Thursday, October 30, 2008

Trucking Sector Loses Jobs

YRC Worldwide Inc. will lay off about 3,750 drivers and dockworkers as it merges its Yellow Transportation and Roadway carriers, a 15 percent reduction in its 25,000 employees, a company spokeswoman said Thursday.

Overland Park, Kan.,-based YRC said Sept. 8 that it was speeding up the integration of Yellow Transportation and Roadway.

The company's earnings and revenue fell during the third quarter as the economic slowdown continued to take a toll.

YRC is a less-than-truckload operator and a direct competitor of Fort Smith-based Arkansas Best Corp. and California-based Con-Way Inc.

This is the third round of layoffs taken this year by YRC Worldwide.

Earlier this month, YRC Logistics Inc. cut 50 jobs in St. Louis and about 150 in nearby Edwardsville, Ill., as part of a change in service providers by one of its clients.

In February, YRC said it would close 27 such facilities at USF, with the loss of 1,100 jobs.

Like the rest of the U.S. trucking sector, YRC's business has been hit by a combination of weak retail and auto sales, and an overall crumbling housing sector.

More than 1,900 trucking companies have failed this year, the highest level of industry bankruptcies in more than seven years. Analysts estimate 4.5 percent of the U.S. trucking fleet was idled in the first three quarters of 2008.

Analysts have questioned whether in a prolonged downturn YRC will be able to pay down its debt and maintain cash flow. The trucking company says that it will be able to do both.

Shares of YRC closed Thursday at $4, down 20 cents on normal volume with 3.19 million shares trading hands.

Tuesday, October 28, 2008

DHL parent cuts outlook

Deutsche Post World Net, the world’s biggest logistics company, today slashed its profit forecast for this year by 17 percent and scrapped its outlook for 2009, citing slowing global economic growth, especially in the United States.

The German mail, express and freight forwarding group is now forecasting full-year earnings of around 2.4 billion euros [$3 billion], excluding one-off items and its stake in Deutsche Postbank, against a previous outlook of 2.9 billion euros [$3.65 billion].

The company, parent of DHL Worldwide, blamed sluggish consumer spending and shrinking investment by its business customers for the expected shortfall of 500 million euros [$630 million] in pre-tax earnings.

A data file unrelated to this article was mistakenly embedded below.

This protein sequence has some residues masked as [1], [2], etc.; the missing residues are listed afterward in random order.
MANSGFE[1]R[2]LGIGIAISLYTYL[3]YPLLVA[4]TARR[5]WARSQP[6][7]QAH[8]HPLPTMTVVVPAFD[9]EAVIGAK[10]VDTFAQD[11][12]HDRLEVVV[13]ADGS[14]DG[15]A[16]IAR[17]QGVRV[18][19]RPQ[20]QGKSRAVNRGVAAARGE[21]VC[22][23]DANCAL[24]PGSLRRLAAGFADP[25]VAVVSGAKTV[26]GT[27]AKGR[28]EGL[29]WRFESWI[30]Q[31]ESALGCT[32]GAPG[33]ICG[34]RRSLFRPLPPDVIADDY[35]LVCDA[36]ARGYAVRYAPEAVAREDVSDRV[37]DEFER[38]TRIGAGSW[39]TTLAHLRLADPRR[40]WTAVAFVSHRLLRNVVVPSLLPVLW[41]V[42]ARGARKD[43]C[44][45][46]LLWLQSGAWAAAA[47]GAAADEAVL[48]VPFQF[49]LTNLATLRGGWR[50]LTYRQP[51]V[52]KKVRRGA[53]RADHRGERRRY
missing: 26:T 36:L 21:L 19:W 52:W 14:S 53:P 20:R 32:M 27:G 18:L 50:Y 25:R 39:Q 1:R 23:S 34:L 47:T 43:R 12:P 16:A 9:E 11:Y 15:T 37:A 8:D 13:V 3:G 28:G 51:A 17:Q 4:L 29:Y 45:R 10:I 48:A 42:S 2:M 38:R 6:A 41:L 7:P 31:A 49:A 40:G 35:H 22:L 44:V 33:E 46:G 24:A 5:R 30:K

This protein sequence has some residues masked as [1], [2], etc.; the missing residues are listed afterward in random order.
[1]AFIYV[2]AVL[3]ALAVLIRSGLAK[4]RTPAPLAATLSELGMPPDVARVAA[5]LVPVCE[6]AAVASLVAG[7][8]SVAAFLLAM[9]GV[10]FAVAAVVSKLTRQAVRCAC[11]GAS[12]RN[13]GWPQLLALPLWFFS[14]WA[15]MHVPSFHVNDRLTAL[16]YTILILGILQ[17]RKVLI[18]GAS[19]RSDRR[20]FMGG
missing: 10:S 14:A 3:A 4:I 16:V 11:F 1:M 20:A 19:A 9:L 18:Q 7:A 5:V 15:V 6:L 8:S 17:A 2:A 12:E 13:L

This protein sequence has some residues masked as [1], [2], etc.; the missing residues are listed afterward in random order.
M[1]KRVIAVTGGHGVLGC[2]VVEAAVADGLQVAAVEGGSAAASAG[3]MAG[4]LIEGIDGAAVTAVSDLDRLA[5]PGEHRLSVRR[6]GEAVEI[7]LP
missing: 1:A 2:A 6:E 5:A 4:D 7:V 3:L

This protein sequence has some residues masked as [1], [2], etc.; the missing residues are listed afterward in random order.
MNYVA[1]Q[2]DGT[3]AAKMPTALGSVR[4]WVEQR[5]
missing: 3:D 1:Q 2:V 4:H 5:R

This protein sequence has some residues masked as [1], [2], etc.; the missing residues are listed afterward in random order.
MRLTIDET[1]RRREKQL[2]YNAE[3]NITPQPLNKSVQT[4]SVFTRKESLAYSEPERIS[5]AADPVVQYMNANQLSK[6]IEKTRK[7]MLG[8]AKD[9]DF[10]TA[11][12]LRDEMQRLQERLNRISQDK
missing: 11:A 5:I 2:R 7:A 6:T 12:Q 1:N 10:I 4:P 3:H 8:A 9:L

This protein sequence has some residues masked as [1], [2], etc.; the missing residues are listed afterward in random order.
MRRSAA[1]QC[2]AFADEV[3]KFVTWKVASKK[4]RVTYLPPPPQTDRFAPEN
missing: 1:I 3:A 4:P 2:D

“The third quarter was a challenging quarter and we expect that the general economic environment to remain so in the near future,” Chief Financial Officer John Allan said in a statement.

The main shortfall will be seen in the express division “which is being particularly impacted by the deteriorating market conditions in the U.S.” the Bonn-headquartered company said.

Deutsche Post suffered a setback in plans to turn round its unprofitable DHL Express business in the U.S. last week after UPS Chief Executive Scott Davis said the size and scope of a deal to transfer DHL's air services to its U.S. rival may be changed. The deal is key to Deutsche Post’s $2-billion restructuring of its U.S. express business which is forecasting a loss of $1.3 billion this year.

Deutsche Post said third-quarter pre-tax earnings, excluding Postbank, is around 8 percent below 468 million euros [$590 million] in 2007. The only highlight is ocean freight, where double-digit growth outweighed weakening airfreight traffic to drive a similar increase in earnings at the forwarding and freight unit. The company said it will publish third quarter figures on Nov. 10.

Deutsche Post said it scrapped its 2009 outlook because it expects the global economy to slow further and recession to hit some developed markets. Previously, it forecast earnings before interest and tax of 3.4 billion euros [$4.28 billion].

Tough road ahead for Yellow, Roadway merger?

Bob Walters, president of Freight Management Inc., received a visit from YRC Worldwide Inc. representatives last week at his Anaheim, Calif., office. What he heard about YRC’s plan to merge its biggest trucking companies concerned him.

Walters, whose logistics firm handles the freight-shipping needs of a variety of companies, is not alone. Overland Park-based YRC is embarking on an ambitious plan to combine the operations of Yellow Transportation and Roadway, the biggest undertaking of its kind in the trucking industry.

“If they don’t plan that very carefully, they could really injure their place in the marketplace,” Walters cautioned.

The worries among industry observers stem from the history of such mergers in the trucking business. Virtually all of them — such as when Arkansas Best Corp. bought Worldway Corp. in the mid-1990s — have been messy with service disruptions that caused customers to flee and the trucking company to hemorrhage money for a period of time. Combine that with the recessionary economic conditions along with YRC’s escalating financial problems in the past year, and some analysts think YRC is cooking up a recipe for disaster.

But Bill Zollars, YRC chairman and chief executive, pointed out that industry experts were predicting a disaster when then-Yellow Corp. bought Roadway Corp. in 2003, which combined the two biggest less-than-truckload carriers.

“Others expected us to lose a significant amount of business, which didn’t happen,” he told analysts Friday. “Yellow and Roadway have been around for 80 years and have an unmatched scale and presence in the market. Our customers continually expect us to improve their supply chains, and this integration will do just that.” Complete Story......